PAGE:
The establishment of a billion dollar SEZ in Faafu Atoll of the Maldives will include large-scale land reclamation, dredging, port, airport and marina construction and hard engineered coastal protection. The atoll is not just the home to four thousand people but also to an array of coastal marine organisms from micro to mega fauna and flora.
The construction of a huge metropolis in the fragile atoll will result in several irreversible impacts to reefs and other marine habitats. The most critical question for us is whether the physical geography and society and nature of the country is conducive for establishing SEZs common in countries with huge landmasses.
The extinction of coral reefs due to climate change is considered to be one of the most daunting challenges for human civilisation. Thrush and Dayton (2002) has found that reclamation and dredging cause removal of critical habitats in the seabed along with seabed substratum, while reclamation results in the burial of entire ecosystems and habitats. In addition to the removal and burial of reefs the resulting plumes of sedimentation from mega-projects can smother and kill large stretches of corals within the vicinity of the projects (Smith et al., 2007).
According to Sheppard et al. (2010) mega-reclamation projects in the Persian Gulf between 1990 and 2008 have resulted in the loss of huge areas of coral reefs and entire habitats critical for coastal marine flora and fauna. In another study, Zainal et al. (1993) found the industrial development of Fasht Al-Adham of Bahrain caused the loss of 22 hectares of reef and degradation of further eight hectares due to sedimentation. Chou (2006) found that Singapore has lost 60 percent of reefs due to coastal reclamation and dredging while degrading the remaining reefs along the entire coastline of Singapore.
Many scientists argue that mitigating the damages to coral reefs from mega-projects is a formidable challenge and will result in the irreversible loss of entire reef systems. Hence, choosing economic development over the coastal marine environment is a dilemma for the Maldives, which relies on the healthy reefs for their survival and existence. Some 99 percent of the Maldives is beneath the sea and has become a tourism brand enjoyed by more than a million visitors every year. Another crucial question for us is whether we can afford to lose this brand, admired around the world for its unique Islandness.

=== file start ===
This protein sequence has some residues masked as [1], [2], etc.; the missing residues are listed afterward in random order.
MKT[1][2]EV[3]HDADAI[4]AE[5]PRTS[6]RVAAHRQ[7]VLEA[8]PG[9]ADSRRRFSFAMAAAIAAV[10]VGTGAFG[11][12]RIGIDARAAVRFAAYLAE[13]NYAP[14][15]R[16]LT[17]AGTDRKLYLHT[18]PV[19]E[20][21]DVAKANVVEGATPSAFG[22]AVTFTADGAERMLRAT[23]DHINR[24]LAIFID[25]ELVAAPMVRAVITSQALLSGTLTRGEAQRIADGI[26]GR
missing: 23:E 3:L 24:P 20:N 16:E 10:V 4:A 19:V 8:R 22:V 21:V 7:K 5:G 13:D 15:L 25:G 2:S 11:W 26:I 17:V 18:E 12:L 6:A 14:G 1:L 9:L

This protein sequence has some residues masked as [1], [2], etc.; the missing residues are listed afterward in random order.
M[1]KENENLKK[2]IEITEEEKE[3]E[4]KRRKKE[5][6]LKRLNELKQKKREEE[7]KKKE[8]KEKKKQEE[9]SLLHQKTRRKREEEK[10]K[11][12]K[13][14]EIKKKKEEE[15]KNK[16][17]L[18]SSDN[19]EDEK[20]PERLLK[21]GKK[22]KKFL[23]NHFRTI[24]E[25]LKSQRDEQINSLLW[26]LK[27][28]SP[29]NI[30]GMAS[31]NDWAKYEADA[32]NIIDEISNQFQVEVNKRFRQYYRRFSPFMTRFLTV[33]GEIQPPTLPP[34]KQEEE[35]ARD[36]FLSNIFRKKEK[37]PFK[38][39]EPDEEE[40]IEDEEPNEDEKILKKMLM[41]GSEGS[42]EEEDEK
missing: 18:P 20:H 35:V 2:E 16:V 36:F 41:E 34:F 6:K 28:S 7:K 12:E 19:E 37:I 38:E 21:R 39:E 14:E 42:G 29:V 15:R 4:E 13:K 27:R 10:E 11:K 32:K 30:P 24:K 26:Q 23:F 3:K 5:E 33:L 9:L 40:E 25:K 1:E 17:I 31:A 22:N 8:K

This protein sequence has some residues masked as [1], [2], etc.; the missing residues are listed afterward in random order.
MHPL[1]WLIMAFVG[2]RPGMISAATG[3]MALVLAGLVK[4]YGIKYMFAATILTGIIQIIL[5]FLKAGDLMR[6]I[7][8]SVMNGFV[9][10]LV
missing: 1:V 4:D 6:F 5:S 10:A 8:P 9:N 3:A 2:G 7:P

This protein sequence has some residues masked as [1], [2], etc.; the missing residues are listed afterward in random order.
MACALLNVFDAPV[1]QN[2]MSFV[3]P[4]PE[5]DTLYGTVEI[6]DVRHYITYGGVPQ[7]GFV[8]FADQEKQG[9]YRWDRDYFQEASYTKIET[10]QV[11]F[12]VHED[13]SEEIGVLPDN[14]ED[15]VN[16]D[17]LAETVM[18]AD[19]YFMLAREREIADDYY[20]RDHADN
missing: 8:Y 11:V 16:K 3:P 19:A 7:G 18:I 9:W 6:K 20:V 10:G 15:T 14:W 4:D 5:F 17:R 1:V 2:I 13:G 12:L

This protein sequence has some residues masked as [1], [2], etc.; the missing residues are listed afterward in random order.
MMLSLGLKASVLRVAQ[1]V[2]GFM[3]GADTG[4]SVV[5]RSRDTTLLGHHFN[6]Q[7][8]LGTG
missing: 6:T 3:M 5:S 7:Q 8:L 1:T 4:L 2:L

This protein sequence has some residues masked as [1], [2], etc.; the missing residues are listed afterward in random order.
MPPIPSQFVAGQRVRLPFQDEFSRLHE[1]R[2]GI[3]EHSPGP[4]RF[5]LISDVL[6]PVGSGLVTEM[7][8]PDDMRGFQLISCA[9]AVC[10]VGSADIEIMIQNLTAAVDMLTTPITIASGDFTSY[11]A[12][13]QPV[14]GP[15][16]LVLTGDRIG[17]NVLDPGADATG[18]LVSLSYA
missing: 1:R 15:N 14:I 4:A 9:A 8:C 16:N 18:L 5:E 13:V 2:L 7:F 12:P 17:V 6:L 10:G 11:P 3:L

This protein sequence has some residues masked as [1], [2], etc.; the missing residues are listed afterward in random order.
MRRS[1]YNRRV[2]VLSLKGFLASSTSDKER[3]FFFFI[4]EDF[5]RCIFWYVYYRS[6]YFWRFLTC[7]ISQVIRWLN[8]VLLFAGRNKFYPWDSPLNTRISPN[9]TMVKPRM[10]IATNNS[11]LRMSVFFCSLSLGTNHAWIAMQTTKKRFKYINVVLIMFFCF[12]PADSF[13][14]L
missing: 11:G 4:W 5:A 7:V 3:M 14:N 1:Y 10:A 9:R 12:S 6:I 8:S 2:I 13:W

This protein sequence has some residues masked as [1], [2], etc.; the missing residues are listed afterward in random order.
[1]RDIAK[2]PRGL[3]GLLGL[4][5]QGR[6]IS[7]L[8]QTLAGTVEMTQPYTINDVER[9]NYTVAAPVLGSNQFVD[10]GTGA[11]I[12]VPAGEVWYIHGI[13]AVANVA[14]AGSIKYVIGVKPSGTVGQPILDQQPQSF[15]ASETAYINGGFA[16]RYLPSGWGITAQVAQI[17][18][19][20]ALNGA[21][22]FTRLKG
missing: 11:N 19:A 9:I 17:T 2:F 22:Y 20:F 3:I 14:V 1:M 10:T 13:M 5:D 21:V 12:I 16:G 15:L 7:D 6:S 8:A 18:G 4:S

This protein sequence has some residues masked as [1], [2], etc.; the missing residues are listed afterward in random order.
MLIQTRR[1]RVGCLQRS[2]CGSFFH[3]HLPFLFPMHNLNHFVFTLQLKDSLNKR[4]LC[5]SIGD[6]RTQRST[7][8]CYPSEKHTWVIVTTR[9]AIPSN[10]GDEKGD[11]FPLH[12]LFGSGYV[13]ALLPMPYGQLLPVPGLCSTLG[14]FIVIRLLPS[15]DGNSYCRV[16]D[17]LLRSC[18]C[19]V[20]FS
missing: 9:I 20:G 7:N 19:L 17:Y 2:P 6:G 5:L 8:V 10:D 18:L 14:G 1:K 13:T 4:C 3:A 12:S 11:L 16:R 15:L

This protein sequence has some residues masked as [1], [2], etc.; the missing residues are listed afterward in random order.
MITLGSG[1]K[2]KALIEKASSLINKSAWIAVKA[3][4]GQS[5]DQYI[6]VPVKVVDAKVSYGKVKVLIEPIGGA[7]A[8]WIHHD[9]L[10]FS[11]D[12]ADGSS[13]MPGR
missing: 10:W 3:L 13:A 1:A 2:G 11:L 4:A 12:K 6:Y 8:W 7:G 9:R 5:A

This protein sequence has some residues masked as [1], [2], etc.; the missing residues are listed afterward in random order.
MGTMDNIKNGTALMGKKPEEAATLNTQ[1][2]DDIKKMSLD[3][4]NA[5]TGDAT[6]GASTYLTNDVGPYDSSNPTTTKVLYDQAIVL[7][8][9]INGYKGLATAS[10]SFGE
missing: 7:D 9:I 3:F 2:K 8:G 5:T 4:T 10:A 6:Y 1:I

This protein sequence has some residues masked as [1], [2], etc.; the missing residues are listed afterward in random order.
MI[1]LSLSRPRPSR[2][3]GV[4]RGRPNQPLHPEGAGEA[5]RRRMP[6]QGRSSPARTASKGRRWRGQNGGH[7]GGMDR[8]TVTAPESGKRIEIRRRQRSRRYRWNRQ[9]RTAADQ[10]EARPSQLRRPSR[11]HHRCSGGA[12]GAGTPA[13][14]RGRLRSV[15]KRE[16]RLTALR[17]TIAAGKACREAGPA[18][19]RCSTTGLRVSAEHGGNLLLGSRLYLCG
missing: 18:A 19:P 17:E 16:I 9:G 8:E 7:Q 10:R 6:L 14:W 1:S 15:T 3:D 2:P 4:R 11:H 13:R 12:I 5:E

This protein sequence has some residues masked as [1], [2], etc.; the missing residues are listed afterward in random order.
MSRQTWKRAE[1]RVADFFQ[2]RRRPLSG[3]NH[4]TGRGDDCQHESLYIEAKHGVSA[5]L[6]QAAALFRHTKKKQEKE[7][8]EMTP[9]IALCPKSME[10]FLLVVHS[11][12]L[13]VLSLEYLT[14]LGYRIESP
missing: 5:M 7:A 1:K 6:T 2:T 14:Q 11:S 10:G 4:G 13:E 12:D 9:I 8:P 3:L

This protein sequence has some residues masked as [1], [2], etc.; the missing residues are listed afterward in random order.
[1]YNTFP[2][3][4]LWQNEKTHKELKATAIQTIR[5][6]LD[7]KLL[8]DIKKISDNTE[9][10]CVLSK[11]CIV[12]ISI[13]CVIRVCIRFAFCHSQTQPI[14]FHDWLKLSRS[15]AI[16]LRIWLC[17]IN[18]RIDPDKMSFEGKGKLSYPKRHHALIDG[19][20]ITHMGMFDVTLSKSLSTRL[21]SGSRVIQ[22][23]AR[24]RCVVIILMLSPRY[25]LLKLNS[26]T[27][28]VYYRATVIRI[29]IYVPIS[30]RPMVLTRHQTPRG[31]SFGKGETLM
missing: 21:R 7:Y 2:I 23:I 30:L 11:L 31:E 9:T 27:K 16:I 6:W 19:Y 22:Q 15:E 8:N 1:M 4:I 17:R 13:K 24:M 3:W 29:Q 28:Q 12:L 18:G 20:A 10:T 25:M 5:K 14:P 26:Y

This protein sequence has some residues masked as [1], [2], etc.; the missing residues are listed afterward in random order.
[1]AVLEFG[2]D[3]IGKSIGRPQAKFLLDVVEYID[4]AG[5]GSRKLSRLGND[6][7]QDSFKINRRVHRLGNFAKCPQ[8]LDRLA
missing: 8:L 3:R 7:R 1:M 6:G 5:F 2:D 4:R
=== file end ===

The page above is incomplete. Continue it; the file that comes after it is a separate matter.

As a fragile country relying on coral reefs for physical, economic and social resilience, we need to establish Strategic Environmental Assessment and strengthening of the EIA processes. Additionally, enhancing public participation regarding major development projects is essential to preserve and protect the reefs of the Maldives.
The level of public participation in mega projects such as the SEZ projects must involve public referendums and independent inquiry commissions to ensure environmental sustainability. Damages from reclamation, coastal modifications and hard engineering structures have led to severe impacts on the coral reef system of the Maldives.
If we are to sacrifice an entire atoll to generate revenue, we must not only prevent intergenerational theft, but also the survival of our entire civilization based on Islandness, regarded as a “sense of being in place” (Stratford, 2008), and a “visceral experience” (Vannini & Taggart, 2013). From our civilisation, which goes back more than 2000 years we have amalgamated Islandness (ޖަޒީރާވަންތަކަން) within our culture and traditions as:
“The shape taken by how we dwell on our islands, by the ways we have become socialised to understand and appreciate its sounds, sights, textures, flavours, and scents: by the ways our sensibilities differ from others [other civilisations and cultures], by the lessons and intuitions we have acquired in adapting to our islands: by our orientations to movement, rest, and how we encounter the speeds, and rhythms of our islands.” (Vannini & Taggart, 2013, p. 236).
We are warriors of the seas and islands, and our blood is derived from the sea, lest we forget!
Ibrahim Mohamed is a Ph.D. candidate at the James Cook University, Australia. His research focuses on the adaptive capacity of Maldivian islands to climate change. He previously worked as deputy director general at the Environmental Protection Authority.